Whittier, California Therapists
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An Overview of Mental Health in Whittier, California
Just 12 miles from Los Angeles, Whittier is home to just over 87,000 people inside its 14.8 square miles. This is one of the more economically stable areas with a median household income of $73,886 as of 2016, which was higher than the state median at that time by about $6,000. Estimated median real estate values in Whittier are approximately $30,000 higher than the state median. The population of the city is predominantly Hispanic (66.3%), followed by 25% Caucasian people, and 5.4% Asian residents. The remaining individuals are from a variety of groups each representing less than 1% of the population.
Another appealing aspect of living in Whittier is the crime rate of 248.9 incidents per 100,000 residents, which is lower than the national average. Only a small percentage of crimes are violent with the vast majority being offenses against property. Jobs are plentiful, and the unemployment rate of 4.8% is lower than the state average as well. Even the weather contributes to the pleasantness of living in Whittier. Typical for this part of California, Whittier receives much less precipitation than the rest of the United States through the spring and summer months. However, even in this idyllic setting, people still need help dealing with mental health challenges and their overall emotional well-being.
Barriers to Mental Health Care in Whittier, California
Whittier is part of Service Planning Area 7 in the Community Health Needs Assessment. In this region, respondents indicated that mental health needs were significant.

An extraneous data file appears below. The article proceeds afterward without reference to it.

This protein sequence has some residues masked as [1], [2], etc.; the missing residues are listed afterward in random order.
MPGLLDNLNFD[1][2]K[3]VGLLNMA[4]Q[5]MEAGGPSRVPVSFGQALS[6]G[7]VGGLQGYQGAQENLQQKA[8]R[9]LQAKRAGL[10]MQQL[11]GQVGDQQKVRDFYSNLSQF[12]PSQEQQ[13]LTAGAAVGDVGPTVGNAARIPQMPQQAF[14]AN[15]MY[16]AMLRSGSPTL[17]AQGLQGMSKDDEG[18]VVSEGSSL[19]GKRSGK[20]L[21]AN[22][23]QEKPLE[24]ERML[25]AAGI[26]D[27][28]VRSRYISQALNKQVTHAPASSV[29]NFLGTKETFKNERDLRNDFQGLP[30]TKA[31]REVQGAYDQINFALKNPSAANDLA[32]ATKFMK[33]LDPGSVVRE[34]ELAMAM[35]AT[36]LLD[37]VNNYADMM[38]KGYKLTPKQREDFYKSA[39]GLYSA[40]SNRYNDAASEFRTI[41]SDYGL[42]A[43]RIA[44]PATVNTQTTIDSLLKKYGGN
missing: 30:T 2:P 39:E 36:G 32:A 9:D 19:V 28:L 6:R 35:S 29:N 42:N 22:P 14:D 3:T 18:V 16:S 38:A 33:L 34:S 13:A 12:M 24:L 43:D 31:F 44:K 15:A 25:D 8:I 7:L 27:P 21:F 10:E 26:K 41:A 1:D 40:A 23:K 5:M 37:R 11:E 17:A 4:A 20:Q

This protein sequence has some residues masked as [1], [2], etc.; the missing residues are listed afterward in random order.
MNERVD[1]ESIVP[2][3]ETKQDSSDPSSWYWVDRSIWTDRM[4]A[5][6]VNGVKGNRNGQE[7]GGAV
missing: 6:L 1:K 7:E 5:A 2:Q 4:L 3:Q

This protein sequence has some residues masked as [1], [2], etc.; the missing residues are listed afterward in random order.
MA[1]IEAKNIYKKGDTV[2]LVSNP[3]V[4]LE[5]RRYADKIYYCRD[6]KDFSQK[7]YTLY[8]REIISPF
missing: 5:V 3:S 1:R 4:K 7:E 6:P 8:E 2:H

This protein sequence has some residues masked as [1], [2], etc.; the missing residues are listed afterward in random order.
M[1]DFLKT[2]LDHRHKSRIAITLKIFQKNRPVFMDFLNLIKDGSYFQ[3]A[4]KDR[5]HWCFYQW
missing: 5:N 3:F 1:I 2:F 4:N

- Of adults responding, 9.2% reported serious psychological distress in the last year.
- Approximately 21% indicated needing help for emotional and/or substance abuse issues in the past year. However, only 12.2% of the population received that type of help.
- Almost half of the responding population reported needing mental health and/or substance abuse services and being unable to access them.
- For teenagers responding to the survey, 18.9% reported needing help with emotional or mental health difficulties in the past year. Stress is cited as a primary cause of mental health distress among teens.
- The community includes a high percentage of foreign-born and non-English speakers. This population is more susceptible to a perceived stigma associated with seeking out help with mental health difficulties.
- Despite the increasing availability of insurance coverage for behavioral and mental health services, copays and deductibles are high and benefits are limited.
Innovation in Whittier, California
As awareness has grown about these issues, the Whittier Police Department and the Los Angeles County Department of Mental Health (LACDMH) entered into an innovative partnership. Together these two agencies create the Whittier Mental Health Evaluation Team (WMHET). Officers and mental health professionals work together to handle calls involving people who may be experiencing a mental health crisis. The teams can also respond to a situation that calls for a social services intervention. Once the initial emergency has passed, the WMHET arranges for follow-up and ongoing care. Besides leading to better outcomes for consumers, this approach has led to an improved relationship between law enforcement and the provider community.